When involved in water business and you need to move the water, you need pumping systems. Water is not easily moved. To do so you requires tremendous energy. Below are 10 ways on how you can save your energy:
Select the most efficient pump type for the application
An average pump efficiency is below 40%. However, 10% of pumps are 10% efficient or less. Over-sizing often comes in the design phase, since the practice for adding multiple safety factors is quite common. This means that both pressure and flow parameters for the pump design may be 25% more than the actual system operation. The specifying engineer may need to work closely with the pump manufacturer or distributor to optimally select the pump, in addition to its size, power requirements, speed, and type of drive, as well as the ancillary equipment and the mechanical seal.
Pump size matters given that, pump represents a significant economic opportunity to reduce energy consumption. This is important because centrifugal pumps can consume up to 60% of motor energy in a facility, and have the highest process equipment maintenance cost. When engineers add too much of a safety factor during the design phase, the pump can be oversized, resulting in higher energy and maintenance costs.
Trim the impeller
The impeller should not be trimmed any smaller than the minimum diameter shown on the manufacturer’s pump curve. This is typically about 75% of a pump’s maximum impeller diameter. Pump curves and affinity rules can both provide information on impeller trim changes and the affected performance. Actually, impeller trimming is typically used to avoid throttling losses associated with control valves.
Minimize system pressure drop
A key way to reduce pressure drop is through pipe-sizing optimization. Hydraulic friction loss creates a reduction in pressure from one end of a straight pipe to another. Factors such as the pipe size (pipe diameter), overall pipe length, flow rate, pipe characteristics (surface roughness, material, etc.), and properties of the fluid being pumped all influence the system pressure drop.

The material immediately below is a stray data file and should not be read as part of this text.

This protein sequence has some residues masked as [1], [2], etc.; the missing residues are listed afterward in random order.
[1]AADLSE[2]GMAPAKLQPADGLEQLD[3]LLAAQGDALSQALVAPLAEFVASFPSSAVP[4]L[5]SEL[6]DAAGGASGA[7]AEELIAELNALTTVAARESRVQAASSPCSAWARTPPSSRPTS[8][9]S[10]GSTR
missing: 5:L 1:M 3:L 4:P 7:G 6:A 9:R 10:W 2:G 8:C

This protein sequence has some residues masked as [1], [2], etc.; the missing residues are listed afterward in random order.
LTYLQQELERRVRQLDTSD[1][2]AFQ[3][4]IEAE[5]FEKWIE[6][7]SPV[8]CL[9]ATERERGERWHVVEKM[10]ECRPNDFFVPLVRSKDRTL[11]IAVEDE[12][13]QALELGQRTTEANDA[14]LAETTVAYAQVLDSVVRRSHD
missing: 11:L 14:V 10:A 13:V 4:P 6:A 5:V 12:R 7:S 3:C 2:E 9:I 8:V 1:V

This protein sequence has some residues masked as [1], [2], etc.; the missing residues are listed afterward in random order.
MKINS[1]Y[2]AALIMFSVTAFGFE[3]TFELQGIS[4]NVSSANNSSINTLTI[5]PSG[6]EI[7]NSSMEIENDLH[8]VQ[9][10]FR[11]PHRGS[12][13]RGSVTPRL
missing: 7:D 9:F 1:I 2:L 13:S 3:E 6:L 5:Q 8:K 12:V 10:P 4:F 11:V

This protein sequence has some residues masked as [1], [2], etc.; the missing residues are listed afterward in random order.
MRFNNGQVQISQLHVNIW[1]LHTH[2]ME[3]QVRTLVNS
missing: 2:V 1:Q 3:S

Implement proper control valves
The main functions of control valves are throttling flow or for bypassing flow. Throttling reduces the flow but increases the pressure. You can minimize excess pressure by bypassing excess flow back to the reservoir or another location. Control valves are also used to control flow and/or pressure as well as reducing energy losses over non-controlled systems such as irrigation systems with a fixed-speed pump and multiple locations with different distances and elevations.
Implement variable speed drives (VSDs)
For many applications, you can save energy by implementing variable speed drives. With a variable speed drive, the rotational speed of the pump is adjusted to achieve the desired head and flow necessary for the process application. Drivers either be used on fixed-speed or variable-speed operation.
However, a VSD can often be added to an existing pump motor system to slow the pump down to meet the actual requirements verses the theoretical requirements that were calculated at the start of the project. Once installed, the VSD can accommodate changing system demands, including many potential future expansion plans. This method often results in the highest energy efficiency with lowest life cycle costs.
Maintain pumping systems effectively
Regular maintenance may reveal deteriorations in efficiency and capacity, which can occur long before a pump fails. Effective pump maintenance allows facilities to keep their pumps operating efficiently. Wear ring and rotor erosion, for example, can be costly problems that reduce efficiency by 10% or more. Most maintenance activities can be classified as either preventive or predictive. Preventive maintenance addresses routine system needs such as lubrication, periodic adjustments, and removal of contaminants. Predictive maintenance focuses on tests and inspections that detect deteriorating conditions. However, it has become easier to conduct with modern testing methods and equipment. This can help minimize unplanned equipment outages, which can be very costly.
Use higher efficiency/proper pump seals
Sealing systems impact efficiency, and mechanical friction losses are only the beginning. Leaks from static and dynamic seals waste fluid and can contaminate the environment. Leaks between the pump suction to the pump discharge reduce pump volumetric efficiency. Dynamic seals consume energy from the mechanical friction between the static and moving parts. Potential sealing system savings can exceed the energy savings obtained from switching to variable frequency drives, trimming impellers, or re-sizing pumps in many applications.
Use multiple pumps
There are opportunities for significant energy savings when multiple pumps operate as part of a parallel pumping system. A multiple parallel pumping system works best when each pump runs individually, not concurrently. Running multiple pumps simultaneously is appropriate as dictated by the flow requirements specific to the application and duty cycle.
Eliminate unnecessary uses
Each pump system is different and there are many opportunities to save energy. One of the most simple, but often overlooked, measures to save energy is to eliminate unnecessary use. Pumping system efficiency measures include shutting down unnecessary pumps and using pressure switches to control the number of pumps in service when flow-rate requirements vary.